The opportunities to create additional green spaces near the City centre are limited – although what is available could perhaps be better managed – but there are more options available between the City boundary and the ring road.

Local Councillors could lead the fight to improve the availability of both urban and county parks by identifying suitable areas which could be protected under “village green” legislation.

There are several opportunities on the west of the City where access could be sustained for people living in the Westfield, Dringhouses and Acomb wards. Some proactive  leadership is now required

Last year the York Council did say that they wanted to extend and add to the number of strays in the City. There has so far been little tangible progress to report on that promise.

Council asked to take action

Car parking sign at Foxwood Lane bus shelter has disappeared
We’ve reported detritus build up on the highway in Osprey Close. The footpath link to Acomb Moor is now just about passable now although we’ve asked for some hardcore to be put down.
Definitely “Wellingtons” needed if you plan to use the footpath link to Acomb Moor. This can be improved when the right of way is formally recognised. Ward Councillors have promised to follow this up
Not sure that this advertising signs are authorised

Council blocks popular footpath link

Over the last few days contractors have been working on the Council owned section of Acomb Wood near the top of Osprey Close.

They put some hard core down near the entrance gate (good) but they have left a large spoil heap blocking the popular footpath access to the wood.

They have also erected Council owned barriers on the PROW footpath link to Acomb Moor and Foxwood Lane beyond.

As well as the spoil heap, the actions of a tractor have reduced the path to an impassable quagmire. A spectacularly bad time of year to undertaken work like this.

It is unclear who is responsible for the work (the farmer has a right of access but he usually accesses his field direct from Askham Lane).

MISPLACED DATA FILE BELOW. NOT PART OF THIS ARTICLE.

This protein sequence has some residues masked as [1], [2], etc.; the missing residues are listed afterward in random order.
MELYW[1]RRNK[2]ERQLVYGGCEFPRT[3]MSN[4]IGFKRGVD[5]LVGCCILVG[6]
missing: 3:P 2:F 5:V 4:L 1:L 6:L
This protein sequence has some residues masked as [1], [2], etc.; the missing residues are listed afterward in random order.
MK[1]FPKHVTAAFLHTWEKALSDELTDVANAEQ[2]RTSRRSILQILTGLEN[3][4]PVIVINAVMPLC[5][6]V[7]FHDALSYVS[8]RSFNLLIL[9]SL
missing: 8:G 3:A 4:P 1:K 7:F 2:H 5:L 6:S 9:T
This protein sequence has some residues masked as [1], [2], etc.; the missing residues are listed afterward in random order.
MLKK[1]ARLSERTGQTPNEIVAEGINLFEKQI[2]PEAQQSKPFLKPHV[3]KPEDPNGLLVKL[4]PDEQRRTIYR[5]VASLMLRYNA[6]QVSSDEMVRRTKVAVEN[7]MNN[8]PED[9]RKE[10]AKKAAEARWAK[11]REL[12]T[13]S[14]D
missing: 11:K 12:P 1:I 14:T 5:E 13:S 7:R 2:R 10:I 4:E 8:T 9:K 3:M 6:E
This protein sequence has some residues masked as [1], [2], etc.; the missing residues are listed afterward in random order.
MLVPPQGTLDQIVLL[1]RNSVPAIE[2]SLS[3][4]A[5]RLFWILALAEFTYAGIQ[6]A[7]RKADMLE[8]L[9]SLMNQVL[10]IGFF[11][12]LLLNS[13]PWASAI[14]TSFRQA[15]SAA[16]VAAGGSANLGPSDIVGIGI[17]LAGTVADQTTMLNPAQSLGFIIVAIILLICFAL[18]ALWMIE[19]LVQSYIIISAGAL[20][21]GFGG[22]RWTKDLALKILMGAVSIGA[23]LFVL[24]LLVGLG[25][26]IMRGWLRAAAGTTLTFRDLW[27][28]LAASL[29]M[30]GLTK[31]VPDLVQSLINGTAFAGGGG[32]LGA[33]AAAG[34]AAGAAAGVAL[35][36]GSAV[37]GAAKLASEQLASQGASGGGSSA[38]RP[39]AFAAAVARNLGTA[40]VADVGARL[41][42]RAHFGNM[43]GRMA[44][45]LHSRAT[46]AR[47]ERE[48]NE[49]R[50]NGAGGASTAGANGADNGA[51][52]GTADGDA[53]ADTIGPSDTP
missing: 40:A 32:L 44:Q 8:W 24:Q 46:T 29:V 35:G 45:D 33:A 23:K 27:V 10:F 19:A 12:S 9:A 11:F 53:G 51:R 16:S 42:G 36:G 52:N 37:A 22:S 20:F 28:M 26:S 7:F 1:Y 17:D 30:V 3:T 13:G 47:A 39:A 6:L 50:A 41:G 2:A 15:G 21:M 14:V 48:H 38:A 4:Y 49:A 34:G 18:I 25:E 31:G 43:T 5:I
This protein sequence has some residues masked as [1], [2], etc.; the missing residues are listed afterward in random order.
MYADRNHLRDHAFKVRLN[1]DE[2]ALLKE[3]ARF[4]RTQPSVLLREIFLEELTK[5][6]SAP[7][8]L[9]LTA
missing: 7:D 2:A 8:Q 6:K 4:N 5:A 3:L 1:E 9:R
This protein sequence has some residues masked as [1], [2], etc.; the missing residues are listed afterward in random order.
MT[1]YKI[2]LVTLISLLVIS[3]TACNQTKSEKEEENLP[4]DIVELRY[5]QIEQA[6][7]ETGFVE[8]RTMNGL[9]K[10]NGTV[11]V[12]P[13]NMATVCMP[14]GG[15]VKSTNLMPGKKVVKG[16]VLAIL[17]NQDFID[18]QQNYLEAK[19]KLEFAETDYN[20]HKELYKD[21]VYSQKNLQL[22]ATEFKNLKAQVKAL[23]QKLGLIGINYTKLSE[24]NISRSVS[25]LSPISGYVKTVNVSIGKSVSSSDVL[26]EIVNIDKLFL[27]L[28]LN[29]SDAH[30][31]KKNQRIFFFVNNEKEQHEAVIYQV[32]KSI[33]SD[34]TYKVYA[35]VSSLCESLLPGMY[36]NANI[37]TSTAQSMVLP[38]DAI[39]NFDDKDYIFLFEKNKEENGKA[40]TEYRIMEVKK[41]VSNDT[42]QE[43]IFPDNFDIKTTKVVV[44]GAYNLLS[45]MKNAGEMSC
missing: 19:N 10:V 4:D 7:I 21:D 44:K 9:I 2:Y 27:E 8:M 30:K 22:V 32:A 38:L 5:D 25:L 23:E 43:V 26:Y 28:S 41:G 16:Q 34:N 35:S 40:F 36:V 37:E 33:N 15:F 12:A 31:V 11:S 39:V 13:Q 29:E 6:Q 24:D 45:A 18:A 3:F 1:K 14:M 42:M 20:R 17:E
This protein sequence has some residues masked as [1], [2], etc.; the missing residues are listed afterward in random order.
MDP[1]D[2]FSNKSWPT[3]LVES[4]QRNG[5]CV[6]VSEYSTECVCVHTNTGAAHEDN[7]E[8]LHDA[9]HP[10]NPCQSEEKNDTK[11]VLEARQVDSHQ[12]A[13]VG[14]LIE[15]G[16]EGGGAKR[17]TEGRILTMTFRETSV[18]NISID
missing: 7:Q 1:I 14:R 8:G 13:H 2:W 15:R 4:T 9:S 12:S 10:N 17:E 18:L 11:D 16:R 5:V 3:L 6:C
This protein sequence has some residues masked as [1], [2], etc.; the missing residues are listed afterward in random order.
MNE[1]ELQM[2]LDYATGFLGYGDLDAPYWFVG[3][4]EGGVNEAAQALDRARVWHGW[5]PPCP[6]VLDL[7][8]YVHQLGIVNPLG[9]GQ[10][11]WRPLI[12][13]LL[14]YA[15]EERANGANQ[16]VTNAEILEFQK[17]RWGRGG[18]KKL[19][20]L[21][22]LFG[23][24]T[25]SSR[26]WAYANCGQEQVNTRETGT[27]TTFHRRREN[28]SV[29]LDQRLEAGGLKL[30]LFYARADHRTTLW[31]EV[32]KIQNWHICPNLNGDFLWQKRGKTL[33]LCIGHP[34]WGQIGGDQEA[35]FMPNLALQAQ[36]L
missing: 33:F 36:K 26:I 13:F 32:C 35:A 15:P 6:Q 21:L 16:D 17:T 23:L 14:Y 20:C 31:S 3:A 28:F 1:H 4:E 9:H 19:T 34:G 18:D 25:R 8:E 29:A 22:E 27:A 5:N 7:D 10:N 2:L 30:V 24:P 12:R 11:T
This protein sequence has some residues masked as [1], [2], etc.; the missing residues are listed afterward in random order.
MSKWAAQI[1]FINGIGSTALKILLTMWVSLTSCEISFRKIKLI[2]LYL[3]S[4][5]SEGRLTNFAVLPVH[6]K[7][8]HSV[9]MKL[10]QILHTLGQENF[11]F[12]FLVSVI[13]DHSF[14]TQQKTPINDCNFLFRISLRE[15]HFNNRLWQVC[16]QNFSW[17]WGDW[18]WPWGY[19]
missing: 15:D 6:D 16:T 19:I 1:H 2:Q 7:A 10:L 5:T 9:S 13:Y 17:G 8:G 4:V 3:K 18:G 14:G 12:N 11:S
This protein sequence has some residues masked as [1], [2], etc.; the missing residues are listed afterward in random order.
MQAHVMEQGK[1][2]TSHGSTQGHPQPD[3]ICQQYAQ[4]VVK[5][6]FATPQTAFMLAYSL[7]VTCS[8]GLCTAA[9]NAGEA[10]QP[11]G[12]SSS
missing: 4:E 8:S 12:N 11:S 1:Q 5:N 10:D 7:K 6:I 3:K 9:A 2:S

Paths in the Council owned section of Acomb Wood get very muddy. Their condition contrast with the well maintained – by volunteers – section of the wood on the other side of the road.

Only the Council would have any reason to work on this land – which is a publicly owned amenity area – but to do so without any warning or consultation is remarkably insensitive.

The residents association are planning to discuss the issue at their meeting next week.

There is scope for putting down hardcore on other sections of the popular footpath which goes through the Council owned part of Acomb Wood and which gets very muddy in places.

York Council decides on Public Right of Way requests

The York Council has considered several requests for changes to the definitive map of public rights of way (PROW).

In total Councillors and officials have decided whether to pursue 13 applications.

There will now be a further period of consultation.

The Council has a large backlog of applications which it has agreed to determine before the end of February

Click an individual application below to view each and the decision

Stile collapses

We’d reported on several occasions that the stile access from Foxwood Lane onto Acomb Moor was unstable. It has now collapsed (wood rot).

Hopefully the field owners and local Councillors will get it fixed. There si no grazing on the moor at present so security is not compromised.